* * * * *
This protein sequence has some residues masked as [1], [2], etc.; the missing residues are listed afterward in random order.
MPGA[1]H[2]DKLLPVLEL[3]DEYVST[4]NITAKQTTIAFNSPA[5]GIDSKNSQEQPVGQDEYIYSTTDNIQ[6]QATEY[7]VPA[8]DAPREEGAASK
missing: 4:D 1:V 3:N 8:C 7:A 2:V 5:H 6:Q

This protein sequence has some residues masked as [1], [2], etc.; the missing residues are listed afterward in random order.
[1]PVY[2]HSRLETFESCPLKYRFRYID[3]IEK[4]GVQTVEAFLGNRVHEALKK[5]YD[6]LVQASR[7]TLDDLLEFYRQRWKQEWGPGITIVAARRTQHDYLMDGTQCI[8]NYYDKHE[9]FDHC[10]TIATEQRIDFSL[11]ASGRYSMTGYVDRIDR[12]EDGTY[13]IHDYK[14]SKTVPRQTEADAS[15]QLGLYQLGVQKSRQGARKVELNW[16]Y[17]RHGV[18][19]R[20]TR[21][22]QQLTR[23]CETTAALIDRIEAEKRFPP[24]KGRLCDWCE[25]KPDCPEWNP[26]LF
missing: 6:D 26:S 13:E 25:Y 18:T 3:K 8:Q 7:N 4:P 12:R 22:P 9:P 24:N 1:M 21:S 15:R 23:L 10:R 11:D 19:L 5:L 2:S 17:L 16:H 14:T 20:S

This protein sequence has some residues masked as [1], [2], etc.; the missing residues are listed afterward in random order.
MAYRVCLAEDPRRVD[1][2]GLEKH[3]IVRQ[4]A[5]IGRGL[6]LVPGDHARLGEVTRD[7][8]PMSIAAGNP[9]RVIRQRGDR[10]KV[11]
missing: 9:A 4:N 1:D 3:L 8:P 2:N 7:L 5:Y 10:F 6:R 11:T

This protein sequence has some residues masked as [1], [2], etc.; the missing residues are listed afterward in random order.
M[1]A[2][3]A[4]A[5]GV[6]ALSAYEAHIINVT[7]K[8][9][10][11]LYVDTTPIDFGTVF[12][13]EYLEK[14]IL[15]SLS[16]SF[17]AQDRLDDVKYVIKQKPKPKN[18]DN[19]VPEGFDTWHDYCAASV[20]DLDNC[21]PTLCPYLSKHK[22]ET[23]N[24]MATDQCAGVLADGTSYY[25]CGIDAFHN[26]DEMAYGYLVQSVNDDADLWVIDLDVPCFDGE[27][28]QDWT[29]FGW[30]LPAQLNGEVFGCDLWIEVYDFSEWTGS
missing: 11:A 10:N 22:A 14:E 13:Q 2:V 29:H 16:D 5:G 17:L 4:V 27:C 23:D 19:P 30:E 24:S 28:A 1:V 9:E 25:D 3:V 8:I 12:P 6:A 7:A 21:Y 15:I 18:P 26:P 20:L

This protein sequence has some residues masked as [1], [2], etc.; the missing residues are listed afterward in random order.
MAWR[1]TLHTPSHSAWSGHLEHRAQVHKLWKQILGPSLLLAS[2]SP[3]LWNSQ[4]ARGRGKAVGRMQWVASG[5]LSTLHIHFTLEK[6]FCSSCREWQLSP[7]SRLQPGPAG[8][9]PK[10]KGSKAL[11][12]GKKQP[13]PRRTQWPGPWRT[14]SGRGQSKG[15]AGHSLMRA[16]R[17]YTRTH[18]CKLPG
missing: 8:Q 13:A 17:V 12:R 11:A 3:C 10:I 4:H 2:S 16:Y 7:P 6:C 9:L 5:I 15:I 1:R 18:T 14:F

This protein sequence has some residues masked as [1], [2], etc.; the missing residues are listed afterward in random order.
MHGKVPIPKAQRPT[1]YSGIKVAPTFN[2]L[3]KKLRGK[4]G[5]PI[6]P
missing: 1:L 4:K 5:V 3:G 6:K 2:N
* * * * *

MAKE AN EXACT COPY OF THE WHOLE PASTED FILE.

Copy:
This protein sequence has some residues masked as [1], [2], etc.; the missing residues are listed afterward in random order.
MPGA[1]H[2]DKLLPVLEL[3]DEYVST[4]NITAKQTTIAFNSPA[5]GIDSKNSQEQPVGQDEYIYSTTDNIQ[6]QATEY[7]VPA[8]DAPREEGAASK
missing: 4:D 1:V 3:N 8:C 7:A 2:V 5:H 6:Q

This protein sequence has some residues masked as [1], [2], etc.; the missing residues are listed afterward in random order.
[1]PVY[2]HSRLETFESCPLKYRFRYID[3]IEK[4]GVQTVEAFLGNRVHEALKK[5]YD[6]LVQASR[7]TLDDLLEFYRQRWKQEWGPGITIVAARRTQHDYLMDGTQCI[8]NYYDKHE[9]FDHC[10]TIATEQRIDFSL[11]ASGRYSMTGYVDRIDR[12]EDGTY[13]IHDYK[14]SKTVPRQTEADAS[15]QLGLYQLGVQKSRQGARKVELNW[16]Y[17]RHGV[18][19]R[20]TR[21][22]QQLTR[23]CETTAALIDRIEAEKRFPP[24]KGRLCDWCE[25]KPDCPEWNP[26]LF
missing: 6:D 26:S 13:E 25:Y 18:T 3:K 8:Q 7:N 4:P 12:R 22:P 9:P 24:N 1:M 21:S 15:R 23:L 10:R 11:D 19:L 5:L 2:S 17:L 16:H 14:T 20:S

This protein sequence has some residues masked as [1], [2], etc.; the missing residues are listed afterward in random order.
MAYRVCLAEDPRRVD[1][2]GLEKH[3]IVRQ[4]A[5]IGRGL[6]LVPGDHARLGEVTRD[7][8]PMSIAAGNP[9]RVIRQRGDR[10]KV[11]
missing: 9:A 4:N 1:D 3:L 8:P 2:N 7:L 5:Y 10:F 6:R 11:T

This protein sequence has some residues masked as [1], [2], etc.; the missing residues are listed afterward in random order.
M[1]A[2][3]A[4]A[5]GV[6]ALSAYEAHIINVT[7]K[8][9][10][11]LYVDTTPIDFGTVF[12][13]EYLEK[14]IL[15]SLS[16]SF[17]AQDRLDDVKYVIKQKPKPKN[18]DN[19]VPEGFDTWHDYCAASV[20]DLDNC[21]PTLCPYLSKHK[22]ET[23]N[24]MATDQCAGVLADGTSYY[25]CGIDAFHN[26]DEMAYGYLVQSVNDDADLWVIDLDVPCFDGE[27][28]QDWT[29]FGW[30]LPAQLNGEVFGCDLWIEVYDFSEWTGS
missing: 11:A 10:N 22:A 14:E 13:Q 2:V 29:H 16:D 5:G 17:L 4:V 27:C 23:D 19:P 30:E 24:S 28:A 1:V 9:E 25:D 3:V 8:I 12:P 6:A 7:A 21:Y 15:I 18:P 26:P 20:L

This protein sequence has some residues masked as [1], [2], etc.; the missing residues are listed afterward in random order.
MAWR[1]TLHTPSHSAWSGHLEHRAQVHKLWKQILGPSLLLAS[2]SP[3]LWNSQ[4]ARGRGKAVGRMQWVASG[5]LSTLHIHFTLEK[6]FCSSCREWQLSP[7]SRLQPGPAG[8][9]PK[10]KGSKAL[11][12]GKKQP[13]PRRTQWPGPWRT[14]SGRGQSKG[15]AGHSLMRA[16]R[17]YTRTH[18]CKLPG
missing: 8:Q 13:A 17:V 12:R 11:A 3:C 10:I 4:H 2:S 16:Y 7:P 6:C 9:L 5:I 15:I 1:R 18:T 14:F

This protein sequence has some residues masked as [1], [2], etc.; the missing residues are listed afterward in random order.
MHGKVPIPKAQRPT[1]YSGIKVAPTFN[2]L[3]KKLRGK[4]G[5]PI[6]P
missing: 1:L 4:K 5:V 3:G 6:K 2:N